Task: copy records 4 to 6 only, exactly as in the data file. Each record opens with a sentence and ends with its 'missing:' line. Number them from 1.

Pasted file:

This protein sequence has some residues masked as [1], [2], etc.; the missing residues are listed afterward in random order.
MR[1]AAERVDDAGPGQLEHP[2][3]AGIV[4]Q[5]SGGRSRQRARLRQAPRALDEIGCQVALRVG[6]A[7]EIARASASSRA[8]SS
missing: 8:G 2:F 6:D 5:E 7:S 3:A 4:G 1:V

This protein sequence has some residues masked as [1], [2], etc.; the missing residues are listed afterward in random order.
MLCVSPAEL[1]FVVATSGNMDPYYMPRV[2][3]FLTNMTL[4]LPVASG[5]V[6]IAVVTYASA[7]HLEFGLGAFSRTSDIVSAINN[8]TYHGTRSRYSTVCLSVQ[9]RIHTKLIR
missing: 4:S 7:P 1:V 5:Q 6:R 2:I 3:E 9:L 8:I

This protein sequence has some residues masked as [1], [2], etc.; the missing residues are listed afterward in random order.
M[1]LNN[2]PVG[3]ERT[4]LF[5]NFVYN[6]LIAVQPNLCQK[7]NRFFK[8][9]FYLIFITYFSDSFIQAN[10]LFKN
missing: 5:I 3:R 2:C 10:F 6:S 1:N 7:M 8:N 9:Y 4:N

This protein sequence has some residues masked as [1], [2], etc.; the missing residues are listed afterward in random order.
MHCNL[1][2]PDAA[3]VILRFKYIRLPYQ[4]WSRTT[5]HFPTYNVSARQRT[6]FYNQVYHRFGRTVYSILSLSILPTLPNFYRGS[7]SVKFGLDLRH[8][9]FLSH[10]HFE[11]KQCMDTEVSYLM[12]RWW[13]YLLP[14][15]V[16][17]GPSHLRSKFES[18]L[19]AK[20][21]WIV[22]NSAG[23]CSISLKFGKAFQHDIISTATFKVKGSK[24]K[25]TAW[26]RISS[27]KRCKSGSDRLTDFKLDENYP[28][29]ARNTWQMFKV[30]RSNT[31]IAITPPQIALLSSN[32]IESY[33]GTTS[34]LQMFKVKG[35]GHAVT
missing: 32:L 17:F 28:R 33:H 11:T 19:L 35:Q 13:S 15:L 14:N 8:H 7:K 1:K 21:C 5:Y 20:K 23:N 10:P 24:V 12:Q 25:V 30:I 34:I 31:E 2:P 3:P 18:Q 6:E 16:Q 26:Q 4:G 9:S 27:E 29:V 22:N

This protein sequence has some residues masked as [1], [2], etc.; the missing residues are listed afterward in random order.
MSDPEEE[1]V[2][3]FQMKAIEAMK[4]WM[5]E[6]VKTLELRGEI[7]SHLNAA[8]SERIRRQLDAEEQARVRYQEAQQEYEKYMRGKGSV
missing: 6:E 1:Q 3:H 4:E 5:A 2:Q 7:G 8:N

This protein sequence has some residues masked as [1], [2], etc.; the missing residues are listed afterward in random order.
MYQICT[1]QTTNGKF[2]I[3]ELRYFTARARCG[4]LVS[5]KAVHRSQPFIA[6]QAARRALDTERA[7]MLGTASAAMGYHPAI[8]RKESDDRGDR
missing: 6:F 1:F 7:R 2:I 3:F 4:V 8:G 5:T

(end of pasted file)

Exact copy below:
This protein sequence has some residues masked as [1], [2], etc.; the missing residues are listed afterward in random order.
MHCNL[1][2]PDAA[3]VILRFKYIRLPYQ[4]WSRTT[5]HFPTYNVSARQRT[6]FYNQVYHRFGRTVYSILSLSILPTLPNFYRGS[7]SVKFGLDLRH[8][9]FLSH[10]HFE[11]KQCMDTEVSYLM[12]RWW[13]YLLP[14][15]V[16][17]GPSHLRSKFES[18]L[19]AK[20][21]WIV[22]NSAG[23]CSISLKFGKAFQHDIISTATFKVKGSK[24]K[25]TAW[26]RISS[27]KRCKSGSDRLTDFKLDENYP[28][29]ARNTWQMFKV[30]RSNT[31]IAITPPQIALLSSN[32]IESY[33]GTTS[34]LQMFKVKG[35]GHAVT
missing: 32:L 17:F 28:R 33:H 11:T 19:L 35:Q 13:S 15:L 14:N 8:H 7:K 1:K 21:C 5:Y 20:K 23:N 10:P 24:V 12:Q 25:V 30:I 34:I 31:E 2:P 3:P 18:Q 6:E 16:Q 26:Q 4:G 9:S 27:E 29:V 22:N

This protein sequence has some residues masked as [1], [2], etc.; the missing residues are listed afterward in random order.
MSDPEEE[1]V[2][3]FQMKAIEAMK[4]WM[5]E[6]VKTLELRGEI[7]SHLNAA[8]SERIRRQLDAEEQARVRYQEAQQEYEKYMRGKGSV
missing: 6:E 1:Q 3:H 4:E 5:A 2:Q 7:G 8:N

This protein sequence has some residues masked as [1], [2], etc.; the missing residues are listed afterward in random order.
MYQICT[1]QTTNGKF[2]I[3]ELRYFTARARCG[4]LVS[5]KAVHRSQPFIA[6]QAARRALDTERA[7]MLGTASAAMGYHPAI[8]RKESDDRGDR
missing: 6:F 1:F 7:R 2:I 3:F 4:V 8:G 5:T